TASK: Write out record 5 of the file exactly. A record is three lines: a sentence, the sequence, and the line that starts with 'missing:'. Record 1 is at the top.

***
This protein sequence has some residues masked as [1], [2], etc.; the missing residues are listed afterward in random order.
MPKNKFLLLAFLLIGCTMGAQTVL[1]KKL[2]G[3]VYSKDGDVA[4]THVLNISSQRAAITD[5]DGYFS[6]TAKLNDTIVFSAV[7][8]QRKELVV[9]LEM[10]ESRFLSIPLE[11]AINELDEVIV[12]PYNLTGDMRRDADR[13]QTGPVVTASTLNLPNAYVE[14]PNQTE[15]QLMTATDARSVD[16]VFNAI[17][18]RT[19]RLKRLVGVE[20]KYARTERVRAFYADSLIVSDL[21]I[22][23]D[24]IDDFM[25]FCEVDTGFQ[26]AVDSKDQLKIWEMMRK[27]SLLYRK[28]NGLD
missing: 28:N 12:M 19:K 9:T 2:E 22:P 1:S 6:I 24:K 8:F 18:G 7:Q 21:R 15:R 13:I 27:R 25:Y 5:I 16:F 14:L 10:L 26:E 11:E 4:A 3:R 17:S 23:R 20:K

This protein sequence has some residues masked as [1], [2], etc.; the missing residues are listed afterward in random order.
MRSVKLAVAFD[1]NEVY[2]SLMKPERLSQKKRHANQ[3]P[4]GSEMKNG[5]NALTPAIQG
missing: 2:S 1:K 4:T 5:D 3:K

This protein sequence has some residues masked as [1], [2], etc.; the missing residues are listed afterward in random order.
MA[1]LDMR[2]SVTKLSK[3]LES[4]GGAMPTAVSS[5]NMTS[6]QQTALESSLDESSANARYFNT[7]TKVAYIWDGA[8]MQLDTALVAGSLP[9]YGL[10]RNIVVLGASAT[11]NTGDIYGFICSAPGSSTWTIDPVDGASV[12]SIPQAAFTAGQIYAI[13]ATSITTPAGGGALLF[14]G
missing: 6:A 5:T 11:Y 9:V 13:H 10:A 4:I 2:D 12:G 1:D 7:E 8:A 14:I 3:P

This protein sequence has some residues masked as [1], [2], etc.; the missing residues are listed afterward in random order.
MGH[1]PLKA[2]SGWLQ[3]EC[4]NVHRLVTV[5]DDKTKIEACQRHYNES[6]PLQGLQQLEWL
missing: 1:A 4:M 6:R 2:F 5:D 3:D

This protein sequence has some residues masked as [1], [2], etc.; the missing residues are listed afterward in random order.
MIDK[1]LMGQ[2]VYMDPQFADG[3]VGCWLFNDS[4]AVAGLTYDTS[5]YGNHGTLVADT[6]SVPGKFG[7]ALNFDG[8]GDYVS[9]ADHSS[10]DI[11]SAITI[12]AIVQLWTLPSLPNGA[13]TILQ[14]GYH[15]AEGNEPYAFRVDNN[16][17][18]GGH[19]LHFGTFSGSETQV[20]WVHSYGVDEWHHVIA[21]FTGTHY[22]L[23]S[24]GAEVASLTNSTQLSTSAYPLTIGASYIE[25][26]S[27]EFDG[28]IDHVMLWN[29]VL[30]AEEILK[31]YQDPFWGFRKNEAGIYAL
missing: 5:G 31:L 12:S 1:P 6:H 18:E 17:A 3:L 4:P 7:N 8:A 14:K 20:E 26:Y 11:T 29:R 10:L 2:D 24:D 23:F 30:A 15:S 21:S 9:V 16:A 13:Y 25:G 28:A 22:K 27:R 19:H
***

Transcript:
This protein sequence has some residues masked as [1], [2], etc.; the missing residues are listed afterward in random order.
MIDK[1]LMGQ[2]VYMDPQFADG[3]VGCWLFNDS[4]AVAGLTYDTS[5]YGNHGTLVADT[6]SVPGKFG[7]ALNFDG[8]GDYVS[9]ADHSS[10]DI[11]SAITI[12]AIVQLWTLPSLPNGA[13]TILQ[14]GYH[15]AEGNEPYAFRVDNN[16][17][18]GGH[19]LHFGTFSGSETQV[20]WVHSYGVDEWHHVIA[21]FTGTHY[22]L[23]S[24]GAEVASLTNSTQLSTSAYPLTIGASYIE[25][26]S[27]EFDG[28]IDHVMLWN[29]VL[30]AEEILK[31]YQDPFWGFRKNEAGIYAL
missing: 5:G 31:L 12:S 1:P 6:H 18:E 17:A 3:L 4:P 7:N 8:A 14:K 20:E 26:Y 11:T 29:R 10:L 2:D 24:D 23:F 30:A 15:S 21:S 9:V 16:A 13:Y 25:G 28:A 22:K 27:R 19:H